Seen at the Movies: Director James Cameron has once again ventured into the ocean depths, this time in pursuit of the otherworldly life to be found around hydrothermal vents. Aliens of the Deep is the second IMAX documentary (following Ghosts of the Abyss) in which he’s taken a 3-D high-definition camera system a couple miles below the water’s surface, and the result can be startlingly beautiful (when the cameras are trained on such creatures as towering tubeworms, and blind, glowing-white crabs and squid) and scary (especially for someone like me, whose idea of hell would certainly include being confined to a tiny submersible on the ocean bottom). Cameron, co-director Steven Quale, and director of photography Vince Pace see to it that this 47-minute film is a triumph of technology and popcorn thrills, even if the presentational style is pretty square. Next up for the filmmakers is a dramatic feature—Cameron’s first since Titanic--making use of the 3-D HD technology.

As small and independent as they come, Nicolas Winding Refn’s Fear X is an interior drama that defies analysis. The film, which is co-written by the late Last Exit to Brooklyn author Hubert Selby Jr., focuses on a Wisconsin security guard (an uncharacteristically restrained John Turturro) obsessively pursuing the unknown killer of his wife. As the movie proceeds, trailing the protagonist to small-town Montana on his quest, one begins to wonder about the veracity of the clues he’s following, or whether there even was a murder (or a wife). If you’re not in the proper frame of mind, this can be frustrating, but Refn’s quietly disorienting style, which relies heavily on DP Larry J. Smith’s wintery, wide-lensed images and Peter De Neergaard’s spare production design, is very accomplished.--John Calhoun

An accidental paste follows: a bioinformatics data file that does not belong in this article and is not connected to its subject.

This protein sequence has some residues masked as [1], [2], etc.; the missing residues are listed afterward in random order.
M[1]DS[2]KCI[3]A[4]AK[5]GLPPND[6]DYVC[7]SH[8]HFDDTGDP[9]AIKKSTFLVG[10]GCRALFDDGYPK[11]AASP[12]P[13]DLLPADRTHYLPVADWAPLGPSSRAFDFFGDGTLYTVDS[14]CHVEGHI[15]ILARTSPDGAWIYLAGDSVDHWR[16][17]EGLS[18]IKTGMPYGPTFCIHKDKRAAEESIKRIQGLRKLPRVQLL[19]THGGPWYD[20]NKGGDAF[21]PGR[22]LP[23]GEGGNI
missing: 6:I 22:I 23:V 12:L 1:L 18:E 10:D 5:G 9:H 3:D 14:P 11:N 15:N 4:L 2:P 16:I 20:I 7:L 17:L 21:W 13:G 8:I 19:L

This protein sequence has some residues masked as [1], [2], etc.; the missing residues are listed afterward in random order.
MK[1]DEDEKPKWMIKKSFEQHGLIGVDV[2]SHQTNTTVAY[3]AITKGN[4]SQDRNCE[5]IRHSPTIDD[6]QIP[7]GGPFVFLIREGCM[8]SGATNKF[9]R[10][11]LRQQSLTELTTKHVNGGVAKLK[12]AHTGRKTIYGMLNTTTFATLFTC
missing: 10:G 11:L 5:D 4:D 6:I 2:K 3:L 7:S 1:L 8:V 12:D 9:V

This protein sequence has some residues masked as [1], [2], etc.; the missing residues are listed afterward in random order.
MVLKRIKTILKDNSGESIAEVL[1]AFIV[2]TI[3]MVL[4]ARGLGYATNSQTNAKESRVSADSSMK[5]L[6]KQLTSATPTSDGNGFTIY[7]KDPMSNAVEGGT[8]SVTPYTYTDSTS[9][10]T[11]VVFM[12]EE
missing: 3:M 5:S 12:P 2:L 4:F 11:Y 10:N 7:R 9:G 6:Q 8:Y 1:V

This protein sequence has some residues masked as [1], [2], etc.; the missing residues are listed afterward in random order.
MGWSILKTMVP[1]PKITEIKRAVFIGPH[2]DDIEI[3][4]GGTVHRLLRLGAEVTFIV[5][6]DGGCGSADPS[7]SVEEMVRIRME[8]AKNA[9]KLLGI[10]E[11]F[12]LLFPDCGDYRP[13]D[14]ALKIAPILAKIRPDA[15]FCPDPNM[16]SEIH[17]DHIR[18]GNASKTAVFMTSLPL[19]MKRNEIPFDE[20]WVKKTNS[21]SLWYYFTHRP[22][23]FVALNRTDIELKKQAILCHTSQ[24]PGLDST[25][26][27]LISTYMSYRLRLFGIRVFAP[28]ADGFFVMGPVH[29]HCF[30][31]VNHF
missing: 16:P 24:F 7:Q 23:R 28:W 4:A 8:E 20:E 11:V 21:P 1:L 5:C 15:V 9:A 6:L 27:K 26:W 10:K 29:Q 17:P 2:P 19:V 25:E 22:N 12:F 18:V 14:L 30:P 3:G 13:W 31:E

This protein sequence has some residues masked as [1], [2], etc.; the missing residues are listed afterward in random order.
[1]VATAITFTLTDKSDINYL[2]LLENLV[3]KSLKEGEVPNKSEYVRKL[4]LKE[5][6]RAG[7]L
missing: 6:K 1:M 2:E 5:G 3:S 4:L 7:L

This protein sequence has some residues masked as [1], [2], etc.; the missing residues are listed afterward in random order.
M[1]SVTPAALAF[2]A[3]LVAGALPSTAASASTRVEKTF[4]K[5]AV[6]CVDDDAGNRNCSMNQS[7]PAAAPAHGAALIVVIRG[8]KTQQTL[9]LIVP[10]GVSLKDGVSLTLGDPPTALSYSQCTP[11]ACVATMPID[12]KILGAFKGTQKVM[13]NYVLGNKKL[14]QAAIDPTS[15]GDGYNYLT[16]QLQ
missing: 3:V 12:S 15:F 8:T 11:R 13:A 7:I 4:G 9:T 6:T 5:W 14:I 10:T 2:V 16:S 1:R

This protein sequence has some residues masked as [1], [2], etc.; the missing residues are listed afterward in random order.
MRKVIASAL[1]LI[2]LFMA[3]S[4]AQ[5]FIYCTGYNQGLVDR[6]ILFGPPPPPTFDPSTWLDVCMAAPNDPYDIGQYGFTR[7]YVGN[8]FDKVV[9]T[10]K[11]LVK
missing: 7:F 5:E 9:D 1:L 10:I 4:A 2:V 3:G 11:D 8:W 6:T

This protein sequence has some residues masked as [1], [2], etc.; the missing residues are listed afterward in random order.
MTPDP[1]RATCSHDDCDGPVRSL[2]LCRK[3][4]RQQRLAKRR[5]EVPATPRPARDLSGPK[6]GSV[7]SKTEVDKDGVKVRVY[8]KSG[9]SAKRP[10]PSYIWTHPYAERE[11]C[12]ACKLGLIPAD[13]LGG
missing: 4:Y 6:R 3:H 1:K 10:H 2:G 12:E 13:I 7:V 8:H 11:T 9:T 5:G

Seen on Broadway: Little Women, an unfailingly pleasant musicalization of the undyingly popular Louisa May Alcott novel, will probably be received with greater enthusiasm everywhere but Broadway, where the March sisters have taken up residence at the Virginia Theatre. It’s not that every show needs to have excess razzle-dazzle, but while everyone involved seems to have worked to their potential the show only sparked for me when the solidly impressive Marmee (Maureen McGovern) took the stage; her solos, “Here Alone” and “Days of Plenty,” are the production’s emotional highpoints. I found Sutton Foster, who barnstormed Broadway in Thoroughly Modern Millie, thoroughly resistible in that Tony-winning part, and I felt a pain in my side when she overworked her face and gestures at the top of Little Women’s two acts, where aspiring writer Jo March enacts (with the rest of the cast pitching in) her distinctly unladylike stories at her New York boarding house. This awkward framing device seems to be in there to give the performer something more “fun” to do than mope around the attic and fret in Catherine Zuber’s tomboyish apparel, but as it happens she’s much more natural and appealing when the show returns to her family routines and struggles in Civil War-era Concord, MA. She and McGovern make distinct impressions in a production that could use a few more.

Likability is Little Women’s strongest suit. I like that director Susan H. Schulman doesn’t push, and didn’t try to impose a “concept” on the material. Mostly likable, too, is the book, by Allan Knee, who penned the simperingly synthetic film Finding Neverland but trusts that the incidents in Alcott’s source material will move us without too much adaptive imposition. [He may have cut it too fine, however; at least one major reunion happens offstage.] Jason Howland’s music, and Mindi Dickstein’s lyrics, are entirely listenable. Nothing is made too big a deal of, which is commendable. Yet modesty, while an undeniable virtue, doesn’t set a house afire; this adaptation may work better in the confines of a cozier house, one I hope that will have bigger, more welcoming seats than the Virginia.